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Braden River, Lakewood Ranch high school bands march with meaning

Marching Mustangs and Marching Band of Pirates present shows that are personal to them

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Each year Braden River High School’s Marching Band of Pirates and Lakewood Ranch High School’s Marching Mustangs put in hundreds of hours of work practicing and refining their shows for the competition season.

This year is no different, and yet, it is.

Each band has a show with an emotional connection to its bands as they work toward the state championships Nov. 23 in Daytona Beach.

The local bands take a major step toward that goal Oct. 19 during Lakewood Ranch’s annual Music in Motion competition, which matches 14 bands, including Braden River, while the Mustangs do not compete but perform two exhibitions (5:15 p.m. and 9:45 p.m.).

The competition begins at 1:30 p.m., with Braden River competing first at 4 p.m. and then in the evening between 7-8:15 p.m., depending on its standing.

Lakewood Ranch’s show, “The Angular Objection” honors five band family members — two students, two parents and a longtime staff member — who died in a span of eight months last year.

“From the outside, it looks like a show about angles and geometry, but for us it’s about putting broken pieces back together because we had a trying year last year,” Lakewood Ranch Band Director Ron Lambert said.

The first movement, “Fragments,” is the representation of a broken heart, and the second, “Angels,” pays homage to those the band lost. The last movement, “Cohesion,” symbolizes that the band is stronger than ever.

Lambert characterized the 145-person band this season as a phoenix rising from the ashes.

“The band didn’t fall apart, which is the amazing thing,” he said. “We’ve grown. The spirit is as high as ever. These kids are amazing. Last year they marched great despite all of that. They didn’t disrupt our tradition of excellence, and they were eager to come back.”

Every time Madi McCoy, a Lakewood Ranch senior and band captain, marches onto the field, she remembers her friend, Matt Powers, who died in a car accident last year.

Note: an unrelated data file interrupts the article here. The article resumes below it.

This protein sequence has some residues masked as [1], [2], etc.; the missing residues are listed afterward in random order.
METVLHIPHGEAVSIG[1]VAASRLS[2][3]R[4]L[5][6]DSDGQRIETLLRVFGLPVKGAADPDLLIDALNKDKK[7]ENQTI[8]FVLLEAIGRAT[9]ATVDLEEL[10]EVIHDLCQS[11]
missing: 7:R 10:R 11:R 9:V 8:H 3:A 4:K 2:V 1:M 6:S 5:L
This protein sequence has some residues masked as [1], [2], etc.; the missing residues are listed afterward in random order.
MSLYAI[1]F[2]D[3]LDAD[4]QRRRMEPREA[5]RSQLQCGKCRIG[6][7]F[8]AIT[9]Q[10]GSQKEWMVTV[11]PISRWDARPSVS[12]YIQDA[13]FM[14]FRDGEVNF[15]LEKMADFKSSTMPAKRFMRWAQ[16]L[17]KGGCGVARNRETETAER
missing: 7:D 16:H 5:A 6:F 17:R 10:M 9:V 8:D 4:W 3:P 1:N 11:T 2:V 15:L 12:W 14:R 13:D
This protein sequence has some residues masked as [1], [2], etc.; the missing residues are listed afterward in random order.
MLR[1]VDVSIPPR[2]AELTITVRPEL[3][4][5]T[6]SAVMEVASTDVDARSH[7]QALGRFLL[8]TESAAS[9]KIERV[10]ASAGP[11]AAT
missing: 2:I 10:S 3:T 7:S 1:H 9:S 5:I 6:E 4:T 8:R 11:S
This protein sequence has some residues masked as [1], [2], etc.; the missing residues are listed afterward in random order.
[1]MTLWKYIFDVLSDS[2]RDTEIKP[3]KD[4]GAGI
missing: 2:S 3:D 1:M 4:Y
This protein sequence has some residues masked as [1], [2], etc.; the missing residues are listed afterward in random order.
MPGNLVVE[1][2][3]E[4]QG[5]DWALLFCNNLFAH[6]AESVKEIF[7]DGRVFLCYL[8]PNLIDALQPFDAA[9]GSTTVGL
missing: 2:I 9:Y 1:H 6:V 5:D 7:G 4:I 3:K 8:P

“His drill spot is always in my heart,” McCoy said. “When I go on, I’m thinking this show I’m performing is dedicated personally to him and to everyone that we can’t hold dear to us anymore, but we can still hold in our hearts.”

For Braden River, this competition season means trying to win a third state champion title in a row, which adds pressure to a band with many young members.

“What I like to think is this band has not won anything yet,” said Penelope Sugg, a senior and head drum major. “In the past our school has — that’s our reputation — but this band still has to earn our name and work even harder than we did last year because we have all these new people, and we need to make sure that each of us are striving for our highest performance level.”

The band’s show, “Rise,” is an inspiration from Principal Sharon Scarbrough’s motto last year that the “river keeps rising,” Director Jeramiah Bowman said.

The first movement is a sunrise, second is to demonstrate personal triumph, third is the rising of the band’s tempo, and lastly, the fourth movement shows the river rising and consuming the field.

“At the end, the rivers are more symbolic for us because we’re Braden River,” Bowman said. “We’re all the river. We all pull together, and at the end we overcome any sort of obstacles or challenges.”

On Oct. 5, the Marching Band of Pirates took home first place in Class 3A at the Seminole Sound Spectacular at Seminole High School in St. Petersburg. The band won best music, best visual, best general effect, best percussion and best color guard.

Both Lambert and Bowman said it’s incredible to see how far the bands have come.

“You go from saying, ‘This is your left foot; this is your right foot’ to some of the ninth graders to a point now where you can’t tell the ninth graders from the 12th graders,” Lambert said.

Seniors at both schools have mixed emotions about this season being their last with their bands.

“I’m feeling some nerves, and there’s some anxieties to it, but all in all, it’s still exciting,” McCoy said. “It’s invigorating every time. You just finished the show, you put your arms down, and you’re standing tall. And I don’t mind if this is my last time because I’m proud of it.”


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